The Kaibab Trail Shuttle connects Grand Canyon Visitor Center with the South Kaibab Trailhead, Yaki Point, and Pipe Creek Vista from one hour before sunrise to one hour after sunset every 15-30 minutes daily year-round; the roundtrip takes 30 minutes. A Hikers Express departs 2-3 times daily in the early morning year-round for the South Kaibab Trailhead from the Bright Angel Lodge and the Backcountry Information Center.
Trans-Canyon Shuttle (928/638-2820, mid-May-mid-Oct., $65 one way, $110 roundtrip) offers daily roundtrip van service between the South and North Rims; it departs from the Grand Canyon Lodge on the North Rim at 7 a.m. and arrives at Bright Angel Lodge on the South Rim by noon; the return trip leaves the South Rim at 1:30 p.m. and arrives at the North Rim by 6:30 p.m.
Taxi and Auto Rentals
Transportation Dispatch (928/638-2822) and Grand Canyon Coaches (928/638-0821) provide taxi services in the Tusayan and Grand Canyon Village areas and go out to some trailheads. Enterprise Rent-a-Car (928/774-9407 Flagstaff or 800/736-8222) will deliver or pick up a car at the Tusayan airport for an extra $150 each way.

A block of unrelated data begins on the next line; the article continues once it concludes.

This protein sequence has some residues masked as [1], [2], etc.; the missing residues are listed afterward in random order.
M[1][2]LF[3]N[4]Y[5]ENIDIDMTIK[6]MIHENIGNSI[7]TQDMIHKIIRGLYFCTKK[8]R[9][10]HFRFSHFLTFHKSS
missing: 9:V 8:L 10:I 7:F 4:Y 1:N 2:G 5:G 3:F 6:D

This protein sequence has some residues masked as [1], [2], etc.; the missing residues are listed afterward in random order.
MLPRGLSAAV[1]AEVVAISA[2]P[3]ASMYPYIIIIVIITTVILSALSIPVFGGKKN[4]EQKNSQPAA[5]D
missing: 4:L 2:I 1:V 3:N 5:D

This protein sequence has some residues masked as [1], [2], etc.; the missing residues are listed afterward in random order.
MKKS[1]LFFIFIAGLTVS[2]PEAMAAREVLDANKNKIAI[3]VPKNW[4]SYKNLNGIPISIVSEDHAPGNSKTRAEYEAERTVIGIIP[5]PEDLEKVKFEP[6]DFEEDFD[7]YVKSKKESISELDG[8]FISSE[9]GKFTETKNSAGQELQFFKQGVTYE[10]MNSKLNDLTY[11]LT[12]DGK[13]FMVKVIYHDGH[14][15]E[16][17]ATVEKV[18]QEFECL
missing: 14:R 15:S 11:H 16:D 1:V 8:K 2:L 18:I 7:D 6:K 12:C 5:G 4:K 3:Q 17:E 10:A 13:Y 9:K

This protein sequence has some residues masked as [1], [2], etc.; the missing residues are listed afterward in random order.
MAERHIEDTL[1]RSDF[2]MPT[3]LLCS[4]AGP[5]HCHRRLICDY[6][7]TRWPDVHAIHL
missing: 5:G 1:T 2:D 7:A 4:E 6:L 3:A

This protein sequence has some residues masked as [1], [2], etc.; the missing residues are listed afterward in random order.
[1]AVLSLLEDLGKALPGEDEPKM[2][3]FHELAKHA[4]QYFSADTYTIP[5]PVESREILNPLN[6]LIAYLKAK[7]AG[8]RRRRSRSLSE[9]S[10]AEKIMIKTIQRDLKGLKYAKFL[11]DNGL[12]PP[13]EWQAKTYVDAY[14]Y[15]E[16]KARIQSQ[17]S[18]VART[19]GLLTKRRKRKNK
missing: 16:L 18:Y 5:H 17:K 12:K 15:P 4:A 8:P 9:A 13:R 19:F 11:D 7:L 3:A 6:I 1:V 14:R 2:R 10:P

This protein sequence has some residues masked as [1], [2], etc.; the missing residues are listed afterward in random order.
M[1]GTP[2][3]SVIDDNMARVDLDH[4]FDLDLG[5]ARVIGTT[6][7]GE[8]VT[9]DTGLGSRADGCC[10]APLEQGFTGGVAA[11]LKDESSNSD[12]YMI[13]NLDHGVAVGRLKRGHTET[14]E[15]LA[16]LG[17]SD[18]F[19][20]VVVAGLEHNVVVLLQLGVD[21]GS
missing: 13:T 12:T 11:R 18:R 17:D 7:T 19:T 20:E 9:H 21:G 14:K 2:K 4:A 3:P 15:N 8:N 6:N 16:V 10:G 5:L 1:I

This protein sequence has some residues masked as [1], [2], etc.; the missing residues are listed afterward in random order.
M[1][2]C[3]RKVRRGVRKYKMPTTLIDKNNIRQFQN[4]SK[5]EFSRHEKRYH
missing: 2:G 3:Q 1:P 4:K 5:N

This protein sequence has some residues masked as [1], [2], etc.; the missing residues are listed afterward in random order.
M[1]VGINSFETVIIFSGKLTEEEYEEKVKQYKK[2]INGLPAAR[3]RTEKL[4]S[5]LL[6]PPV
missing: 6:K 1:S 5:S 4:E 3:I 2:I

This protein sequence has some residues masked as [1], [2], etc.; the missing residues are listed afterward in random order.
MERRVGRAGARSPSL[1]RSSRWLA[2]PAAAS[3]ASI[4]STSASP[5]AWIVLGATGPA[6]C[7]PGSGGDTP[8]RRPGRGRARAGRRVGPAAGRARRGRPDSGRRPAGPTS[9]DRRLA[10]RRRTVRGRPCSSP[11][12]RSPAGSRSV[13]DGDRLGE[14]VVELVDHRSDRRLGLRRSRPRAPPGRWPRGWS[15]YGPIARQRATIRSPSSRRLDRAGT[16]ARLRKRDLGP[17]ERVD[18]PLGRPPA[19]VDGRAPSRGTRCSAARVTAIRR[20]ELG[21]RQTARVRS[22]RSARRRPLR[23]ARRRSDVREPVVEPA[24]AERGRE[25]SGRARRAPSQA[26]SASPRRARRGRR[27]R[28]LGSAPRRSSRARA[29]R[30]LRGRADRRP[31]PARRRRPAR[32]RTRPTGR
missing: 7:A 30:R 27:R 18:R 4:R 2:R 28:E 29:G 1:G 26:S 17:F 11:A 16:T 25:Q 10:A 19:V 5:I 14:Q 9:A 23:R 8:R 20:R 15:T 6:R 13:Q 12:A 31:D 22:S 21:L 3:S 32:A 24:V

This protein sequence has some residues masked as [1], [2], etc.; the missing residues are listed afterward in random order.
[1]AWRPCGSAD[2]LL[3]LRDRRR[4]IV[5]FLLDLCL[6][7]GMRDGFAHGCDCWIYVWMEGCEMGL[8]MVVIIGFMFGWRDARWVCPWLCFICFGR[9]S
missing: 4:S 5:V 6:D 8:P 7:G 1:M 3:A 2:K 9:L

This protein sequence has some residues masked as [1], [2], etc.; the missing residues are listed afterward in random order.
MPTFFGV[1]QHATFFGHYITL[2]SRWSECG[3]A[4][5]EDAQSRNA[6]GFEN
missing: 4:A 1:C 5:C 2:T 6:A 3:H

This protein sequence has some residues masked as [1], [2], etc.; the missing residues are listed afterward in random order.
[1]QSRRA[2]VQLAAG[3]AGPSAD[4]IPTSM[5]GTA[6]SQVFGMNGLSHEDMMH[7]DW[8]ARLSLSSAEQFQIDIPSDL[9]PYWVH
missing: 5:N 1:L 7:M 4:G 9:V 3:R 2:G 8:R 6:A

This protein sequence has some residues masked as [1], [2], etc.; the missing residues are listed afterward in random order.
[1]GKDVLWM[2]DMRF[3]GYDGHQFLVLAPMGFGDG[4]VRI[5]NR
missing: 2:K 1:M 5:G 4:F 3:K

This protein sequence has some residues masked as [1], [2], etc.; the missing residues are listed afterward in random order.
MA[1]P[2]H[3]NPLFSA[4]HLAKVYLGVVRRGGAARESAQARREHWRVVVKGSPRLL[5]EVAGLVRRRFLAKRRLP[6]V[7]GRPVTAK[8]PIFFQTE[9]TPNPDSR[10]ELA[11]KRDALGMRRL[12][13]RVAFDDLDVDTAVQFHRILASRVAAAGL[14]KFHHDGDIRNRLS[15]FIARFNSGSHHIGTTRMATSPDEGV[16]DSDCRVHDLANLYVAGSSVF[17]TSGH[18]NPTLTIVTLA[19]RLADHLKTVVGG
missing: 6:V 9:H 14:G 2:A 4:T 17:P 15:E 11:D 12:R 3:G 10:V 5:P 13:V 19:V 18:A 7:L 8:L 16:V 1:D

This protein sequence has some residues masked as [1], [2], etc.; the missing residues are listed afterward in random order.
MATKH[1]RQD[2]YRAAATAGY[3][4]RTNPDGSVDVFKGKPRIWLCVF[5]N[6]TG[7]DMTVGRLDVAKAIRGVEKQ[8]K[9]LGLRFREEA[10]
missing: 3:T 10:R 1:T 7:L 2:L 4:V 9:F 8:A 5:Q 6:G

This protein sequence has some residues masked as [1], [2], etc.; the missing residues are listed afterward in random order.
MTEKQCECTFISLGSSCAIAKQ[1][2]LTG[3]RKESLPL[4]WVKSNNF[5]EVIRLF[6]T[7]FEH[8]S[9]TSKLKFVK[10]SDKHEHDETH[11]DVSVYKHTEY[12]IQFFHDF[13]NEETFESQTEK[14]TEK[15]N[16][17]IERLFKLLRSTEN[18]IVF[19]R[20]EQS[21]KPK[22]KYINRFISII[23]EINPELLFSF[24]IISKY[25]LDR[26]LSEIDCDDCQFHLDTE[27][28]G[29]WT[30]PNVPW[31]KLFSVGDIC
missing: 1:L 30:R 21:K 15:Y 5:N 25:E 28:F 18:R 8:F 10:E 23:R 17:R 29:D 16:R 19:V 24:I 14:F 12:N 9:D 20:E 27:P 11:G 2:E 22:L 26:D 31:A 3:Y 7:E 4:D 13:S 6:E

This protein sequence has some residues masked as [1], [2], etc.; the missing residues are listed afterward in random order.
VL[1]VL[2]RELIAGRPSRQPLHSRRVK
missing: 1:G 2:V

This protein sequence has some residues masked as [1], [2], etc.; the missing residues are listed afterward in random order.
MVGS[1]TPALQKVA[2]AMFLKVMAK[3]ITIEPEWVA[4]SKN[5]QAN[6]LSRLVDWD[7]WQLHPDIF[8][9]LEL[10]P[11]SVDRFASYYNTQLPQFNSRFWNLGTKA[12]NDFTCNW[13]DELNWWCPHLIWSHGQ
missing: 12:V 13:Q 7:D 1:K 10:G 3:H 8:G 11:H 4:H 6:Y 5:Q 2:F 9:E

Arizona Shuttle (tel 520/795-6771 or 800/888-2749 Tucson services; 928/226-8060 or 877/226-8060 other services, www.arizonashuttle.com) connects the Grand Canyon, Williams, Flagstaff, Sedona, Camp Verde, Phoenix, and Tucson.
Grand Canyon Railway (800/843-8724, www.thetrain.com) will transport you in vintage railway cars from downtown Williams to the 1909 log depot in Grand Canyon Village in the morning, then return in the afternoon. Trains run daily except December 24th and 25th. Steam engines lead the way in summer, then diesels are used the rest of the year. See the Williams section for the many options and entertainment provided. Transportation desks in the lodges have a tour that combines a bus to Williams with the train back to the Grand Canyon.
The airport just southwest of Tusayan offers scheduled flights, fixed-wing scenic tours, and a gift shop.
Scenic Airlines (928/638-2617 Grand Canyon, 702/638-3300 Las Vegas, or 800/634-6801, www.scenic.com) flies Twin Otters from North Las Vegas Airport at least twice a day year-round and offers tour packages. Fares run $141 one way, $282 roundtrip.